What accessibility challenges have you faced in your career to date?
Yahav Bar, Software Engineer, Microsoft Israel R&D Center: Unfortunately, people make assumptions, so I have encountered many instances of people expressing doubts about my ability to achieve certain goals. I realized that I wanted to join Microsoft when, during my interview, I explained that I was visually impaired and the interviewer answered ‘okay, so what?”. My visual impairment, which is a result of albinism, has not stopped me from striving far. Besides working at Microsoft, I’m a qualified lawyer as well as a teaching assistant in Hebrew University’s engineering and computer science faculty, and I teach Android app development. I do not want special treatment and I don’t want people to lower their expectations of me. I want to challenge myself like everybody else.
Tomi Kuuppelomäki: I have missed out on a few opportunities due to people ‘judging the book by the cover’. Those few occasions have given me more strength to show what I’m capable of, instead of being bitter or angry. Mastering things that people might not think you are able to do – that’s how to overcome the obstacles.
Ilias Arkoudeas: Occasionally I have faced difficulties in meeting and interacting properly with people outside our premises, especially when remote meetings were not possible and no efforts were made to find an alternative solution. Technology can help with this.
What advice do you have for other people with disabilities entering the workplace?
Alina Kudriavtceva: Always be open-minded. Discuss the barriers that directly impact your work with your manager, and share suggestions to help you and your team overcome them.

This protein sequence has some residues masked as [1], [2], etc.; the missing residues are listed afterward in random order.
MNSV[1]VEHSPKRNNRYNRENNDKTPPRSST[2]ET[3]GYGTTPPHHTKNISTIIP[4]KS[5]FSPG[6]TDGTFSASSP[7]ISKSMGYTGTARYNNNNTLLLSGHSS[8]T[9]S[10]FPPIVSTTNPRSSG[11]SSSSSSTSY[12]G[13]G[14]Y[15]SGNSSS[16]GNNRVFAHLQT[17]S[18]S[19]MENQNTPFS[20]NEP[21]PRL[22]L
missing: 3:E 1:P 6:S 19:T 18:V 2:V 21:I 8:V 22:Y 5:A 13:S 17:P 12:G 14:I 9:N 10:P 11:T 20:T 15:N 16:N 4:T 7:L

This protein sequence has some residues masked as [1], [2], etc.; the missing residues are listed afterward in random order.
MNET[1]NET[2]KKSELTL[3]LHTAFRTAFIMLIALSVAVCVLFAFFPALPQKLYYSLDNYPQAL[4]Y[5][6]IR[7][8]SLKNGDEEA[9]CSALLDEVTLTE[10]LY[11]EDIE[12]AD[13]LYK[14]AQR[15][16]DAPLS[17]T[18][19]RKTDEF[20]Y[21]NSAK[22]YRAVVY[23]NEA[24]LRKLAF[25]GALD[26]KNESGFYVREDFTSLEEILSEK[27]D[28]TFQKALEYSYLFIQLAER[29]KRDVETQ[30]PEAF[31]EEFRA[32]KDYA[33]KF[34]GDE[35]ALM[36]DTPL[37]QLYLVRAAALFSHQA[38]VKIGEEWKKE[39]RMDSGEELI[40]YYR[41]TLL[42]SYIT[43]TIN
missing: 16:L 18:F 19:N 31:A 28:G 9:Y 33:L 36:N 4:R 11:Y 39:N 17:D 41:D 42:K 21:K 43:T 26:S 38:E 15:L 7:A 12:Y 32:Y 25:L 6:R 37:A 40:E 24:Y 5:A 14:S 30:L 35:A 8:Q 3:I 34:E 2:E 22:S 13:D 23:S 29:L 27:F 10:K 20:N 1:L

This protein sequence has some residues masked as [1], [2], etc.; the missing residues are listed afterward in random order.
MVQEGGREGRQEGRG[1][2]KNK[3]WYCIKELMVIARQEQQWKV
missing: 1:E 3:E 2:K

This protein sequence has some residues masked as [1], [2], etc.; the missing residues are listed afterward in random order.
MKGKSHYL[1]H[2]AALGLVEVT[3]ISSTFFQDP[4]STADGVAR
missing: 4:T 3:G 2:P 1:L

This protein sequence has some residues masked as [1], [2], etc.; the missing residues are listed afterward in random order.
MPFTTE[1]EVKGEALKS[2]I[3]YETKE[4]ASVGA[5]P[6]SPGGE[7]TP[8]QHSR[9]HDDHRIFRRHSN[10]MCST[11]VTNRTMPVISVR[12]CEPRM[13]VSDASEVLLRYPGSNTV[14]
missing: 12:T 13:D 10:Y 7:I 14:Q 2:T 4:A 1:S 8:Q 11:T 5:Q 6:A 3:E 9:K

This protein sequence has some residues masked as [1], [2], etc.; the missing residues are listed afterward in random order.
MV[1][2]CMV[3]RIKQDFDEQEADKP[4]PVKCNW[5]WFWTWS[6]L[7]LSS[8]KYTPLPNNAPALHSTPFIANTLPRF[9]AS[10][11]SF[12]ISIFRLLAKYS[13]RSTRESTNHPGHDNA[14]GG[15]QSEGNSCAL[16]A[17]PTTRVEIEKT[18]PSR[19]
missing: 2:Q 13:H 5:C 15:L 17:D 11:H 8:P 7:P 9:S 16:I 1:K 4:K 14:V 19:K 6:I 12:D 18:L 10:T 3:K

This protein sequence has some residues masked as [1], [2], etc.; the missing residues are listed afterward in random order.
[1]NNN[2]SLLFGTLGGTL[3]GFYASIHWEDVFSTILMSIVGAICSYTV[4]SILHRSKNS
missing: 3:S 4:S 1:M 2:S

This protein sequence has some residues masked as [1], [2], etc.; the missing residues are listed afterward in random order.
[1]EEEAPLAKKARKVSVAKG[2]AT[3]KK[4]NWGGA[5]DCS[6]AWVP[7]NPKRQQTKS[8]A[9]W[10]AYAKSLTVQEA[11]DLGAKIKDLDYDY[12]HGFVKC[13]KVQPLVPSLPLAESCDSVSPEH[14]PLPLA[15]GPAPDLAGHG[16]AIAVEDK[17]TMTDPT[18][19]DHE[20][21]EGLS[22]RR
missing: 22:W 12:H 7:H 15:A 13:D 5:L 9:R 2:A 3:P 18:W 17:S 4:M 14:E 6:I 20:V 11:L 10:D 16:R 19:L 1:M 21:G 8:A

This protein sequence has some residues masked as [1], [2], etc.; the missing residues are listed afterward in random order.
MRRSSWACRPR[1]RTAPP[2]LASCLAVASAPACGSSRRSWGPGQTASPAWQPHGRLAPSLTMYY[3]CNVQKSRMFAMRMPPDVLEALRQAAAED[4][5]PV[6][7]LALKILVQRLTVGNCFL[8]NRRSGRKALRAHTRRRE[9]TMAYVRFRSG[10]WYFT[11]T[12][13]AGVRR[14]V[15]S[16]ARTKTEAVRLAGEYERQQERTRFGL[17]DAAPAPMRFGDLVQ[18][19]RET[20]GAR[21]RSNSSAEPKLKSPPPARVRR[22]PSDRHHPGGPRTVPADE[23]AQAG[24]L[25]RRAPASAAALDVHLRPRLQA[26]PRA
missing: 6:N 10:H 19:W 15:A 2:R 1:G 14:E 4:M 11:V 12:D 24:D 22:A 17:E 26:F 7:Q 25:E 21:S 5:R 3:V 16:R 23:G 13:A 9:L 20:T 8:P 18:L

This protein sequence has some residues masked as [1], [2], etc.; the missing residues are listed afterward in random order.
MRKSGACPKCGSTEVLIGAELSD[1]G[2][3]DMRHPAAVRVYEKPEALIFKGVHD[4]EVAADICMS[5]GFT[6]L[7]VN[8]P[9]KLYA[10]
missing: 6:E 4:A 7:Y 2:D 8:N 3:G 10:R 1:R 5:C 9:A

Frederik Gylling: I think it’s important to align on expectations from the offset and make it clear what you will need in order to do the job successfully, so that you can hit the ground running. The more you talk about it the more people understand. If you are early in your career, join employee resource groups – these have been invaluable for me to share experiences and learn from others.
Odel Kadosh: Remember the reason you’re there. I’m working as a programmer at Microsoft not because I have a wheelchair, and someone took pity on me, but for the same reason that every other person works here: because I’m good at what I do.
Tomi Kuuppelomäki: I would encourage people to try to not consider themselves primarily as disabled, but people who happen to have a disability. Everyone faces their own personal challenges, and everyone is just trying to get things done.
Ilias Arkoudeas: Creating a culture of inclusiveness is about having both the necessary accessibility policies and the mindset of treating everyone equally, irrespective of different kind of abilities. If certain accessibility standards haven’t been adopted in your working environment yet, speak up, be an ambassador and make them happen.